Low key shot of a hand holding a basket ball at studio

There was a beauty to the games, something artistic that maybe I cannot convey in words: The thud of the ball against the gym floor; the riotous squeaks and squeals of hightops on lacquered hardwood; the dim light, the frayed nets hanging from the rims.

This was the downtown Phoenix YMCA through the 1990s and the beginning of this decade, a lunchtime basketball game that I rarely missed for a dozen years running.

It was the best hour of my day for years, a time of sweat and trash talk, of hard-headed competition, and of men (and the occasional woman) of all backgrounds, all cultures and colors, all degrees of education, all walks of life, content to play five on five to 11 by ones.

I miss those days and the people that populated them the way I miss my youth. Down to the marrow of my bones.

The old downtown Y basketball game bears mention now because I wonder if such a gathering could still exist today, in 2020, amid our time of infinite points of division. Is it possible for a gym in this Valley to draw together human beings so utterly different to play pickup basketball without an argument, a fistfight or a riot breaking out?

If there is such a game, I’d love to hear about it.

Back then, it wasn’t just possible—basketball at lunch was an absolute.

I’d plan my day around it, as would 20 or 30 other guys, men between the ages of 18 and 60-plus, guys who’d played in high school and college, guys who could drain jumpshots from 27 feet and guys who could barely make a layup.

Friday was the big day, when everyone showed up. Frank, built solid as a hunk of stone, a deadly outside shot who’d played quarterback in college. Ricky D., the TV cameraman who’d played at Grand Canyon and had unlimited range.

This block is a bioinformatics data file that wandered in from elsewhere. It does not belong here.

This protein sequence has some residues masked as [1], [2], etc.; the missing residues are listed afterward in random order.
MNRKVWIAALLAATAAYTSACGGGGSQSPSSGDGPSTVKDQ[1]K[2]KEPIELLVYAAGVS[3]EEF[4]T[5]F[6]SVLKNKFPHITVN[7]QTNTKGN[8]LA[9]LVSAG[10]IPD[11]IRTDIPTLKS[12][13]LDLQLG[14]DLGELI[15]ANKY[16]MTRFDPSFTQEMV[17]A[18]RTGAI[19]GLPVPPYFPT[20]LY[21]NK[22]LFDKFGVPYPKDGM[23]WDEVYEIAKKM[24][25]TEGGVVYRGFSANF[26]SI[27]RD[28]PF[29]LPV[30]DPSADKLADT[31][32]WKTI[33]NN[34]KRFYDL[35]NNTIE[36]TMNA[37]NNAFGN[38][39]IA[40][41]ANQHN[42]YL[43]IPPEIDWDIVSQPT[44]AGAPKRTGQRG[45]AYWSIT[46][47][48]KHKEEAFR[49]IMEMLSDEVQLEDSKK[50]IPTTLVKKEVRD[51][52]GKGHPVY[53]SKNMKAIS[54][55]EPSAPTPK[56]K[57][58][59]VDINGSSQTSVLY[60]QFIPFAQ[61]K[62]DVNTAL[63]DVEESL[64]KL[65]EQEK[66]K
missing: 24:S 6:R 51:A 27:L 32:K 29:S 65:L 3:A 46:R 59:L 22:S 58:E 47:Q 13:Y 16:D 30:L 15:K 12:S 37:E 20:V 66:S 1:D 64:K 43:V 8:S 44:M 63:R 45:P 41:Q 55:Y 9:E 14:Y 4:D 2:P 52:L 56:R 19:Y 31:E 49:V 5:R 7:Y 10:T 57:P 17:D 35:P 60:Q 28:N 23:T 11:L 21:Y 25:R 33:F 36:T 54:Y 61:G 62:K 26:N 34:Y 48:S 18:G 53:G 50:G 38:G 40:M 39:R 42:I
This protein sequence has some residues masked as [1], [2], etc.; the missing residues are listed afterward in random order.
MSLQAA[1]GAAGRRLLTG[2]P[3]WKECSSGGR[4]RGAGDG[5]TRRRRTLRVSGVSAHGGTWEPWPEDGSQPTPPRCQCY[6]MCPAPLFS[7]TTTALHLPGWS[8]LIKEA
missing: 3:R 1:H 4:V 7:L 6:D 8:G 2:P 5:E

Austin, whose drives to the basket ended one of two ways—with him scoring or him calling a foul because someone had breathed in his direction.

Can you tell maybe I held a grudge?

There was Adrian, slender as a tree branch, his hair often in tight cornrows, his speed and handle with the ball something few could match.

And Ralph, a 20-something, loud, profane, a baller. The last I’d heard, he’d become a boxing ring announcer, which seems like a perfect match of braggadocio and professional skill.

Reporters from the Republic would play, like John the martial artist and Craig in his Oregon Ducks T-shirts.

So would Paul the prosecutor and Bob and Pete, the defense lawyers, and Manny and Michael, a father and son team, and Danny, the Samoan NFL nose guard, and Jaime, my buddy from Hell’s Kitchen, and a guy everyone –himself included—called Fat Mike.

If it sounds like a random crowd, it was. Which is my point exactly and the beauty of disorganized sports back in the day.

These games weren’t about making a cultural point, which is itself a cultural point: It is possible to connect with other human beings, to get to know them, to play with them and against them, and to learn respect for one another, in settings besides a classroom or work.

So much of what I know about people who look nothing like me came in these unguarded moments, when they quite literally guarded me.

We played. We won and lost. We argued. We sat on the sidelines and waited to have the next. We spoke, we learned.

I lived it myself once, for real, in a gym downtown. I wrote it down so maybe you’d believe I’m not making it up.